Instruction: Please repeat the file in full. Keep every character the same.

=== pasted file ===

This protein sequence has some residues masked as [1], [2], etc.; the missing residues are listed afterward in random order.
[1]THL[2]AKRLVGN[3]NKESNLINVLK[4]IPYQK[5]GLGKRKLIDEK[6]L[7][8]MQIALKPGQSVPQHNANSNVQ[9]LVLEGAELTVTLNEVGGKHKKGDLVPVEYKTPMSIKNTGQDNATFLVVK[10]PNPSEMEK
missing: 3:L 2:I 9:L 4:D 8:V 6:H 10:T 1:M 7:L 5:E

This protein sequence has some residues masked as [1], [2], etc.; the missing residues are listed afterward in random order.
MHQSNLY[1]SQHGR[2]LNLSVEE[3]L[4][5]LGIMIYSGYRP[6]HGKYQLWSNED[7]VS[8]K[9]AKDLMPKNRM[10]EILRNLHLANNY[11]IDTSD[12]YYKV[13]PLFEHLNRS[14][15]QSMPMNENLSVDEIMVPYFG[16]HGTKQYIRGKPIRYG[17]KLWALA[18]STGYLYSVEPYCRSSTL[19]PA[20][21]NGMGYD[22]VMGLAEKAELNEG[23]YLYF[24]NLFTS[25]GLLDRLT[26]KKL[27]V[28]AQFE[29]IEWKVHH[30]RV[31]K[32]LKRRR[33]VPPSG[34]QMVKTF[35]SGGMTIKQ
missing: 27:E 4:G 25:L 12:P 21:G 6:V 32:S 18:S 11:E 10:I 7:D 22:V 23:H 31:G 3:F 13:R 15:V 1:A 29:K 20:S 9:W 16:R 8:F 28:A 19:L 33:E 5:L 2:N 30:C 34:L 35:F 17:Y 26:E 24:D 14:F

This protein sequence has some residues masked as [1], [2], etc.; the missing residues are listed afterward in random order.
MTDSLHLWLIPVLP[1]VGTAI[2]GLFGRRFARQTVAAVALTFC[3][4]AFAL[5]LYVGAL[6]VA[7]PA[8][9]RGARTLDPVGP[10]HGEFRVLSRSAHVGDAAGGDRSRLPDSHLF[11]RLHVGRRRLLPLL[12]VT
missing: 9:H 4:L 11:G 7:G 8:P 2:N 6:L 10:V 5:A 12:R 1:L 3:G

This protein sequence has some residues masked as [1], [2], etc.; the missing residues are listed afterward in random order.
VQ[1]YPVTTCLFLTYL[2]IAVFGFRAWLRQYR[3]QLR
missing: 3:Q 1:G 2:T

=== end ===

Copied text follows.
This protein sequence has some residues masked as [1], [2], etc.; the missing residues are listed afterward in random order.
[1]THL[2]AKRLVGN[3]NKESNLINVLK[4]IPYQK[5]GLGKRKLIDEK[6]L[7][8]MQIALKPGQSVPQHNANSNVQ[9]LVLEGAELTVTLNEVGGKHKKGDLVPVEYKTPMSIKNTGQDNATFLVVK[10]PNPSEMEK
missing: 3:L 2:I 9:L 4:D 8:V 6:H 10:T 1:M 7:L 5:E

This protein sequence has some residues masked as [1], [2], etc.; the missing residues are listed afterward in random order.
MHQSNLY[1]SQHGR[2]LNLSVEE[3]L[4][5]LGIMIYSGYRP[6]HGKYQLWSNED[7]VS[8]K[9]AKDLMPKNRM[10]EILRNLHLANNY[11]IDTSD[12]YYKV[13]PLFEHLNRS[14][15]QSMPMNENLSVDEIMVPYFG[16]HGTKQYIRGKPIRYG[17]KLWALA[18]STGYLYSVEPYCRSSTL[19]PA[20][21]NGMGYD[22]VMGLAEKAELNEG[23]YLYF[24]NLFTS[25]GLLDRLT[26]KKL[27]V[28]AQFE[29]IEWKVHH[30]RV[31]K[32]LKRRR[33]VPPSG[34]QMVKTF[35]SGGMTIKQ
missing: 27:E 4:G 25:L 12:P 21:G 6:V 32:S 18:S 11:E 10:I 7:D 22:V 23:H 31:G 3:F 13:R 15:V 1:A 29:K 20:S 9:W 16:R 8:F 28:A 19:L 33:E 5:L 2:N 30:C 34:L 35:F 17:Y 26:E 24:D 14:F

This protein sequence has some residues masked as [1], [2], etc.; the missing residues are listed afterward in random order.
MTDSLHLWLIPVLP[1]VGTAI[2]GLFGRRFARQTVAAVALTFC[3][4]AFAL[5]LYVGAL[6]VA[7]PA[8][9]RGARTLDPVGP[10]HGEFRVLSRSAHVGDAAGGDRSRLPDSHLF[11]RLHVGRRRLLPLL[12]VT
missing: 9:H 4:L 11:G 7:G 8:P 2:N 6:L 10:V 5:A 12:R 1:L 3:G

This protein sequence has some residues masked as [1], [2], etc.; the missing residues are listed afterward in random order.
VQ[1]YPVTTCLFLTYL[2]IAVFGFRAWLRQYR[3]QLR
missing: 3:Q 1:G 2:T